Defence Forces not sent to extract Irish Isis supporter Lisa Smith – Coveney

Tánaiste says two-year-old child is ‘primary concern’ in talks with Turkish authorities

Tánaiste Simon Coveney has rejected reports that Defence Forces personnel had been sent to Turkey to extract Irish Islamic State supporter Lisa Smith.

He said “that is not the case and was never the case”.

Mr Coveney told the Dáil that military personnel “are providing an important support role, both from a security perspective but also a communications perspective” to Ireland’s embassy team in the Turkish capital Ankara.

But he said there were only two people involved in conversations with Turkish authorities. . “One is a very young child in a very vulnerable situation. And she is my primary concern here.” He said the two-year-old was in his opinion an Irish citizen and they had an obligation to protect her.


Mr Coveney told Fianna Fail spokesman on European affairs Sean Haughey that a lot of what had been said about the case was "speculative".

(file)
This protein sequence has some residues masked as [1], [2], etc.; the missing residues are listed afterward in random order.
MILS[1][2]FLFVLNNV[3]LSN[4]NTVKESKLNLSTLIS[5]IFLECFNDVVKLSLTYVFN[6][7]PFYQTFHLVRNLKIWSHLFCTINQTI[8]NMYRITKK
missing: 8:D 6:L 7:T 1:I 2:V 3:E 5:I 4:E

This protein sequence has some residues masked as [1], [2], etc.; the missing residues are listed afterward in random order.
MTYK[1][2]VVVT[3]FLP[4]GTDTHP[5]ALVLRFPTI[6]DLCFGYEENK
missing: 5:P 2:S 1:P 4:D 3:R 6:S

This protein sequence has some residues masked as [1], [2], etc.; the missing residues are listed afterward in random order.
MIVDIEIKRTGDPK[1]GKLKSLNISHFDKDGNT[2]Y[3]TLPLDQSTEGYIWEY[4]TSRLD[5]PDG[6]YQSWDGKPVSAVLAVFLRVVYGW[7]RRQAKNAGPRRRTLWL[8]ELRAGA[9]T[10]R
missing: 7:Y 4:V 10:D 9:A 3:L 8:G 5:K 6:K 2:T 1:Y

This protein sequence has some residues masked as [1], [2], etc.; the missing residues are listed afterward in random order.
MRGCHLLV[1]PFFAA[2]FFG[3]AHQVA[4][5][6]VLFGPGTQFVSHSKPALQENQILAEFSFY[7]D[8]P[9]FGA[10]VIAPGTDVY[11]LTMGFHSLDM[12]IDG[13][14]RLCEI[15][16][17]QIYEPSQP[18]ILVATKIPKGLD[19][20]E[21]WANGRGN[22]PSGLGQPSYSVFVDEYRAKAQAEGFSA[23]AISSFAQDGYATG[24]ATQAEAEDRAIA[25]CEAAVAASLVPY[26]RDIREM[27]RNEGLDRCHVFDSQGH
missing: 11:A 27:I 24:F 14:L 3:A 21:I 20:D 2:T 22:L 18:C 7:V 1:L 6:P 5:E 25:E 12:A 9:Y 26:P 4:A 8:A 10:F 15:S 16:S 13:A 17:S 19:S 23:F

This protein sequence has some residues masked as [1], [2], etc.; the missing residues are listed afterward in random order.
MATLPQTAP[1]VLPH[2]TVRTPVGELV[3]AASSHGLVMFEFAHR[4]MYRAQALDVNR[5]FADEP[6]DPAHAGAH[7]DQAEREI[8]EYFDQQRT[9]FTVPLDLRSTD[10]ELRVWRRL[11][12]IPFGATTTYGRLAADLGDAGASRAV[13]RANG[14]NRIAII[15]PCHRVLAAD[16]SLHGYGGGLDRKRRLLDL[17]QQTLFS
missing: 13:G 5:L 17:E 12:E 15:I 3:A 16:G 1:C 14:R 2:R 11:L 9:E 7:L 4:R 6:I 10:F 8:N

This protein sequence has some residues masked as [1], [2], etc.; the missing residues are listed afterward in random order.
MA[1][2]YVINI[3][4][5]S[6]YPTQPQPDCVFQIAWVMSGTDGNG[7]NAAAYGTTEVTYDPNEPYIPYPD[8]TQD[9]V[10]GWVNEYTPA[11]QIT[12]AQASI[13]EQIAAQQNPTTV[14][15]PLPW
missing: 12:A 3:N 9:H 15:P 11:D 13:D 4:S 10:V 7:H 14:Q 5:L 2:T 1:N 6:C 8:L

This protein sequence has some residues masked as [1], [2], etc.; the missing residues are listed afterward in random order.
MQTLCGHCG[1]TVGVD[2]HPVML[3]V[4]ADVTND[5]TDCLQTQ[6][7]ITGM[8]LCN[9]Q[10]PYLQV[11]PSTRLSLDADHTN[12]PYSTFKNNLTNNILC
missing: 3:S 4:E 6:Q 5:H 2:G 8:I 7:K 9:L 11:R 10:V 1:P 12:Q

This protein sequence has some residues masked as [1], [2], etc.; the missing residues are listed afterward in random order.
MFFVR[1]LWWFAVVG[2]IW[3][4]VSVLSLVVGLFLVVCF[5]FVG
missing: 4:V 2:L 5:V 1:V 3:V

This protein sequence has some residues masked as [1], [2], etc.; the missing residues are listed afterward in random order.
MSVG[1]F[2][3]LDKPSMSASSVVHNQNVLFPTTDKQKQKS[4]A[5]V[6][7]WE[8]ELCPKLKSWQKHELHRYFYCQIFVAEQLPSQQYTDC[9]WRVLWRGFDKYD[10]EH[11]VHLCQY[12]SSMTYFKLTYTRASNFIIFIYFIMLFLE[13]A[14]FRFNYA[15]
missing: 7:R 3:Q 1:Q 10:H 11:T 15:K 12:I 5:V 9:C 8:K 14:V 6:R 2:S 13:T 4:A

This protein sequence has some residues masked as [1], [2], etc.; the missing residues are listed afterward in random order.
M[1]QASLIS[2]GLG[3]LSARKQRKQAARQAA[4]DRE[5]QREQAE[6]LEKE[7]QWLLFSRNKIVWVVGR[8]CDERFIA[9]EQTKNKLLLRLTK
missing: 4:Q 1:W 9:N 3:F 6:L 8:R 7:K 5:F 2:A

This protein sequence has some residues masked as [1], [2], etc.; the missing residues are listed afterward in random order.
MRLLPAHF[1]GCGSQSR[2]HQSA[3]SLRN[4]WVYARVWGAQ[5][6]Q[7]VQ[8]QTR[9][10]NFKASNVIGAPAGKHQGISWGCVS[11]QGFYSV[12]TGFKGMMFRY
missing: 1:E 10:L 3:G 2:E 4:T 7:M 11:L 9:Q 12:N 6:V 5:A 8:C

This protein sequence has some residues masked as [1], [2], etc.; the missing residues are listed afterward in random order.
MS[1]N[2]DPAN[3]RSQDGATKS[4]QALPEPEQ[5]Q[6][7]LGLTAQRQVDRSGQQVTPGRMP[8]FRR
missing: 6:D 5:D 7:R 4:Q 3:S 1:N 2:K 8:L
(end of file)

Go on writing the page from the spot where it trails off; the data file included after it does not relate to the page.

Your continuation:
Defence Forces personnel were sent to Turkey because there is an “ongoing conversation” between the Irish embassy and the Turkish military sense to have military personnel speaking to military personnel”.

Cross-department questions

That was not unusual because Defence Forces personnel had also supplemented embassy teams in other parts of the world, he stressed.

“Some people were suggesting that we were sending over Defence Force personnel to extract Lisa Smith from north east Syria that is not the case and was never the case,” he insisted.

Mr Haughey asked if Ms Smith was a “person of interest” to An Garda Síochána and if she was to be given travel documents and identity papers.

He also asked if there were other radicalised Irish people to be repatriated.

Confirming that there were only two Irish people involved the Tánaiste said there were “all sorts of questions” about the role of An Garda “if and when Lisa Smith comes home”.

They were questions “we have to deal with comprehensively across Government in multiple different government departments in particular the Department of Justice, and in my department”.

The two departments were working close to “make sure that we do what is appropriate here”.

But he added that “first and foremost, we need to continue to talk to the Turkish authorities to get the job done”.

Marie O'Halloran

Marie O'Halloran

Marie O'Halloran is Parliamentary Correspondent of The Irish Times